Collective Real Estate: A New Model for Vanishing Public Spaces?

By Oona Milliken | 


After an 18-month long fight, advocates for halting the sale of Greenpoint’s Park Church to developers GW Equities LLC are still pushing. In front of an audience gathered in the backroom of The Palace on Dec. 13, Jeremy Hook, an activist pushing to keep the church intact, announced that the sale has been paused by the Attorney General’s Office until January and community members can find a way to get enough money to buy the church. Hook’s proposal, under the name Commonplace, is to pool money from interested investors in order to own the property as a community collective. 


“This is an opportunity that we can win,” Hook said. “There is a mechanism that exists by which many, many, many hundreds, even thousands, of people can collectively raise funds to purchase property in New York City.” 


According to their website, Commonplace is meant to be a public space that is open to Greenpointers of all ages and walks-of-life to have a spot to gather. Their website reads: 


“What if there were a space in your neighborhood, like a giant living room, where you could meet your neighbors for a communal meal, play ping-pong with a stranger, see a concert with friends, schedule a meeting with collaborators, practice your hand at life drawing, or dance until late under a spinning disco ball?” 


The collective’s obstacle is raising enough money to make the proposition a reality. Hook said his goal over the holidays was to show the Attorney General Office that enough people had pledged money to halt the sale, approximately $1.25 million of the $4.8 million needed to beat GW Equities’ offer of $4.7 million. Hook said that people have already pledged $375,000, with $825,000 left to go. 


“I think we need it pledged, not in a bank, just pledged on a sheet that I can forward to the judge and say ‘Call any of these numbers,’” Hook said. “And these people will say that, ‘I did indeed pledge that amount of money,’ now I’m going to try and turn that pledge into a mechanical thing.”


The Attorney General’s Office was not available for comment to verify Hook’s claim. 


Commonplace is working with NYC Real Estate Investment Cooperative, a non-profit organization that seeks to make the process of collectively buying land and property in New York easier. David Glick, a co-founder of REIC, said the money collected from community members would go into an existing bank account that could be used to purchase the church. 


“We see [REIC] as a way of democratizing the tools that are normally restricted to a few, putting them in the hands of everyday workers to have more of a voice and be empowered through crowd investment,” Glick said. 


Lyn Pinezich, a filmmaker and a Greenpoint resident, said the Commonplace proposal was incredibly exciting. Pinezech said she has been disappointed in seeing so many semi-public spaces being converted into real-estate developments and did not know that organizations like REIC existed.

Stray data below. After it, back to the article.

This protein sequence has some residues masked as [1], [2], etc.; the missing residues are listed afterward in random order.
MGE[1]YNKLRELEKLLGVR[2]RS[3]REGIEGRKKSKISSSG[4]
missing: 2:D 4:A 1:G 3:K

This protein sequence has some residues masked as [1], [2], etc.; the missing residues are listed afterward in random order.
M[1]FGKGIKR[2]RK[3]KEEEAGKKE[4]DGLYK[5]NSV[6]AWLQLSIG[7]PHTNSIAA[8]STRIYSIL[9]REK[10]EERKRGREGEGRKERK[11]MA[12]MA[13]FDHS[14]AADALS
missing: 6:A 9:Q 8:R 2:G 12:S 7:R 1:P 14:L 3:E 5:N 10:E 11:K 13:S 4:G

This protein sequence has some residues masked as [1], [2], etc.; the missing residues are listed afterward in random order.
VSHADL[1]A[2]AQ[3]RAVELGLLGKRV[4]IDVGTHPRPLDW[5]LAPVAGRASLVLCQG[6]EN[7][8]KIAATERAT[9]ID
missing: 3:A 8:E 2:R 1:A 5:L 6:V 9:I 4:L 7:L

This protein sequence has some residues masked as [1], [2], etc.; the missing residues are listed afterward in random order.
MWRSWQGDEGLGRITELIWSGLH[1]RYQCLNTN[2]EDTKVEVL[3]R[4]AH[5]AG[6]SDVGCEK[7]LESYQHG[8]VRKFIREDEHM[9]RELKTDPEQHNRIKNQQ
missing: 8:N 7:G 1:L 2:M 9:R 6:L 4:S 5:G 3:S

“In the past, this would have been a slam dunk for the developer,” Pinezich said. “However, these sorts of structures that are apparently in place now that I hadn’t ever heard of before, are really encouraging, because I do feel that these communal things that benefit a community outweigh the value of an individual person, especially in a building that has never been a commercial space.” 


Mikel McCavana and Sam Palumbo, attendees of the presentation, said they would both pledge money to try and make Commonplace a reality. McCavana said he had attended music shows at Park Church before the pandemic and valued the church’s role as a community gathering area. 


“My first memory of the church was going to this ambient noise and projection show. Very sick,” McCavana said. “I’m really happy living in this neighborhood and I would be sad to see a space, like a potential community space, not being used to its full potential.” 


On whether or not the Commonplace plan would become a reality, McCavana said he wasn’t sure, but wanted the proposal to go through. 


“I have no ability to conceive of whether or not it’s going to be successful, I have no idea. I want it to be, love it to be successful,” McCavana said. 


With the January deadline looming, Greenpointers have a ways to go before Commonplace can be set into motion. Still, Pinezich said she wanted the residents of the community to stay hopeful and not give up on Park Church quite yet. 


“This is not a pie in the sky idea, that a community can value something and it carries weight for once,” Pinezich said. 

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